Willie Mays Was The Greatest Living Baseball Player

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Greatness is a term that is thrown around far too loosely. I am guilty of it myself. We are too  quick as a society to bestow that term on anything from dinner to a job done moderately well. But, we rarely ask ourselves what it means to be great. Even beyond that, to be inarguably great. 

Willie Mays was a great baseball player.

We may argue where he stacks up on a list of other men who are also inarguably great but we will undoubtedly come to the same conclusion that Willie Mays was great at playing baseball. This greatness was also not for a short time. Mays played in the Major Leagues for 22 seasons. What must that feel like to be that wonderful at something for so long?

The actress Tallulah Bankhead once said that there are only two geniuses who have ever lived: William Shakespeare and Willie Mays. Mays has been lauded as the greatest living ballplayer since Ted Williams died. That timeline is wrong because Mays was better all along. He was also better than Joe DiMaggio who held that title before Teddy Ballgame. Mays was better than Mickey Mantle too. This isn't recency bias because Mays just passed. The cold, hard numbers agree as well. 

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Finding anyone better than Mays isn't easy. If you do find someone better, they come with asterisks.

Let's use WAR. It's not a perfect stat but it does a pretty good job especially with great players. Here's the top 5:

Barry Bonds 162.8

Babe Ruth 162.2

Willie Mays 156.2

Ty Cobb 151.4

Hank Aaron 143.1

Bonds was a fantastic player who also used PED's. Thanks to the book Game Of Shadows, we know Bonds started using PED's after the 1998 season when he was 33 years old. His total WAR at that point was 99.9. Would he have caught Mays? I'd guess no. Bonds up until that point had never had a WAR of 10 in any season. He exceeded that three times from that point on. You can think Barry Bonds did nothing wrong by taking PED's but it's tough to argue he was a better player than Willie Mays?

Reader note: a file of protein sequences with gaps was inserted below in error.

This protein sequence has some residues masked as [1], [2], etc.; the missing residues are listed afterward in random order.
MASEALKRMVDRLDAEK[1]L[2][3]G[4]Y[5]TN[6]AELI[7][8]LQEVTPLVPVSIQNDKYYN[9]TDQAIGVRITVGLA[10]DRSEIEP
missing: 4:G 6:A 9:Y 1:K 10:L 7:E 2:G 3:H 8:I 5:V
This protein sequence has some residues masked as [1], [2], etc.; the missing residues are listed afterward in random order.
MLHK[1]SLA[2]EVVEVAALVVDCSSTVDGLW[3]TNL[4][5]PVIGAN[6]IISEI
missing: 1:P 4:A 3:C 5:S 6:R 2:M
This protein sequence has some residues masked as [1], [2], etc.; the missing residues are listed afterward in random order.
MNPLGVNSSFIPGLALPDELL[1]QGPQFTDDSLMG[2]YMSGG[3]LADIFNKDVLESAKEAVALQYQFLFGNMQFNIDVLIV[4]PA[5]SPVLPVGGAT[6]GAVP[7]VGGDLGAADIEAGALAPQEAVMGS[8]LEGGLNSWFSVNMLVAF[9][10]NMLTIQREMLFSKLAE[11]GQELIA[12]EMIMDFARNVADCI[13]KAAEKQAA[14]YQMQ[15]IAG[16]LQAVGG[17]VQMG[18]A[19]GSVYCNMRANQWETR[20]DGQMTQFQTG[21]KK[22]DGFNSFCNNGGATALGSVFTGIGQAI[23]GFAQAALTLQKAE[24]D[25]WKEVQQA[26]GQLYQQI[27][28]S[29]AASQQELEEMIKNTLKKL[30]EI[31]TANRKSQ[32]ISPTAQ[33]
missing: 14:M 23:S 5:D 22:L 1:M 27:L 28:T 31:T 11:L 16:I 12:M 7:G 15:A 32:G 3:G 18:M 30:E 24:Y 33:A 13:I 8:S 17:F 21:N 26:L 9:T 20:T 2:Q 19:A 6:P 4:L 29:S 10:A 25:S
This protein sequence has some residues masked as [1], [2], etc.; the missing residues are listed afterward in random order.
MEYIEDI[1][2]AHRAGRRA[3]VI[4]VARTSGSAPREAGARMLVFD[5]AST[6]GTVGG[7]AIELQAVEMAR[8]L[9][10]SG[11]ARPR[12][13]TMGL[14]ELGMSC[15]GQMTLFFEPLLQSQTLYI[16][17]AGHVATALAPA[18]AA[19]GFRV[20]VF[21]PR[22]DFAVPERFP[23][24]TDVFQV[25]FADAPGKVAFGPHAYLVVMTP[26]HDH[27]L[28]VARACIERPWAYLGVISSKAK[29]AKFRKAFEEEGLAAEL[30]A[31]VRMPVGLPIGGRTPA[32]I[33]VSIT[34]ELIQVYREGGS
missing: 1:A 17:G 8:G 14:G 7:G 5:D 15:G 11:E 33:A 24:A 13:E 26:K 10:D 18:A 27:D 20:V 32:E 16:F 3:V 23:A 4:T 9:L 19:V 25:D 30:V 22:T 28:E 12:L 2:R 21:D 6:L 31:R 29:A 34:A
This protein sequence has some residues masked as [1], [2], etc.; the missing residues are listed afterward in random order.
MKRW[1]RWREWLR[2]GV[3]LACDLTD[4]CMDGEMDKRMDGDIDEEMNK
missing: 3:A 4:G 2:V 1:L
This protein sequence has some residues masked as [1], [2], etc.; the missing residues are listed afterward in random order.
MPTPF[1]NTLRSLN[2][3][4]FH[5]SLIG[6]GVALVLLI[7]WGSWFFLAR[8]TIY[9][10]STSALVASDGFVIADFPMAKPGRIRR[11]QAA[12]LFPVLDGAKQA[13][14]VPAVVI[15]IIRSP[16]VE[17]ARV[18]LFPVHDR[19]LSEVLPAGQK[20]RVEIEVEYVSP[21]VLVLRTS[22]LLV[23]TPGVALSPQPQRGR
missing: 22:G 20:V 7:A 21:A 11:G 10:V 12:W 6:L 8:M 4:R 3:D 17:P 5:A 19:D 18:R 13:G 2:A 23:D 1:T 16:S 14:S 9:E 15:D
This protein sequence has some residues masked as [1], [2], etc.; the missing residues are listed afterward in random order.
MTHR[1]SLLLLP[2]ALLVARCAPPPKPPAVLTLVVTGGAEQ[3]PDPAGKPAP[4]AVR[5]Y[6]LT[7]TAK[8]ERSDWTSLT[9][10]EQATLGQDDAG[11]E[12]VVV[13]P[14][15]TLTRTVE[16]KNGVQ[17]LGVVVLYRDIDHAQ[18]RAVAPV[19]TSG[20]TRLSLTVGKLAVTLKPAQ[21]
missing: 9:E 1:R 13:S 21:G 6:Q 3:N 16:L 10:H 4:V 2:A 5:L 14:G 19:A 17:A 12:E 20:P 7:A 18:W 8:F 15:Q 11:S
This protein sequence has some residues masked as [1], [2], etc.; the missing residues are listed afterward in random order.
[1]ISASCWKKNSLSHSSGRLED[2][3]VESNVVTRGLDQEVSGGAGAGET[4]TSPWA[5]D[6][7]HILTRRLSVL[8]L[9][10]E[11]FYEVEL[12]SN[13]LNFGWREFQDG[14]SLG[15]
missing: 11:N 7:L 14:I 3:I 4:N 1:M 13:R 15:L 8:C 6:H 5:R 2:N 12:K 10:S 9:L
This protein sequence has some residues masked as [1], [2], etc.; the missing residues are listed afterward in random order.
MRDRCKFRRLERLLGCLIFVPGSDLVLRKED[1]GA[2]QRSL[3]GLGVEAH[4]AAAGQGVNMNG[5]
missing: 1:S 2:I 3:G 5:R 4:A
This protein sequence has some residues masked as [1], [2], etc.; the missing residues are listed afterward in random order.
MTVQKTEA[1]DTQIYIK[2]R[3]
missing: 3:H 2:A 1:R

Ruth and Cobb played in a segregated league. I am not blaming them (especially Ruth) for being born in the wrong year but it remains true. It's hard to say they were better than Mays when they literally would not have been allowed to play against him Before 1921, fans would also throw balls back to the umpires when it went foul. They would often use the same ball for over 100 pitches. It was a sport trying to figure itself out. It wasn't the same game.

Willie Mays was beyond great. You could make a case he was the greatest.

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Where does that leave us as baseball fans? Mays was 93 when he died. He last played in 1973. Unless you are nearly 60 years old, you probably don't remember Mays playing at all. He's been this looming legend for most of us. I'll hear younger people in the office speak of Nolan Ryan and it's obvious they never sat through those 4 1/3 inning starts where he'd walk a bunch of guys. Maybe legends only can exist when those who saw their flaws no longer walk the earth.

Because I never saw Willie Mays play, am I fawning over him too much? I really don't think so. He was so obviously the greatest living ballplayer that it can be said with so much as even an odd look in your direction. But now what? Who fills that hole?  I wrote this blog last year but now that we are living in it, I don't know if I can stand by it. Reality can be a cold splash in the face.

I had Pedro Martinez number 2 on that list. Can the greatest living baseball player be a pitcher? Can it be Barry Bonds with the PED's? Can it be Ken Griffey Jr. despite the injuries in Cincinnati? I thought I knew but it ends up when it comes time to pay the bill, I'm left staring at my shoes with my wallet firmly in my pocket

Willie Mays is the just about the last of his group to go. Sandy Koufax is still around but there aren't many legends left who played in the 1950's. Willie, Mickey and The Duke are all gone. Most of the people who saw them and loved them are gone too. I adore baseball history and feel a little fraudulent even writing this. He was retired for six years before I was even born.

I only know Willie Mays as the legend, not the ballplayer. That is a title he wore for over 50 years with only grace and class. I can't imagine it's easy wearing a crown that heavy. Willie Mays almost is beyond a human in my eyes. He's an ideal. To be that gifted for such a long time. To play in the same orbit as guys like Mickey Mantle, Hank Aaron, Duke Snider and Frank Robinson and still somehow rise above them is pretty incredible.

The greatest living baseball player is gone. I don't know who now takes that crown. The players left who could take that title all had flaws I saw first hand. I don't look at them the same.

if you're around my age, we didn't just lose Willie Mays. We just lost our last legend.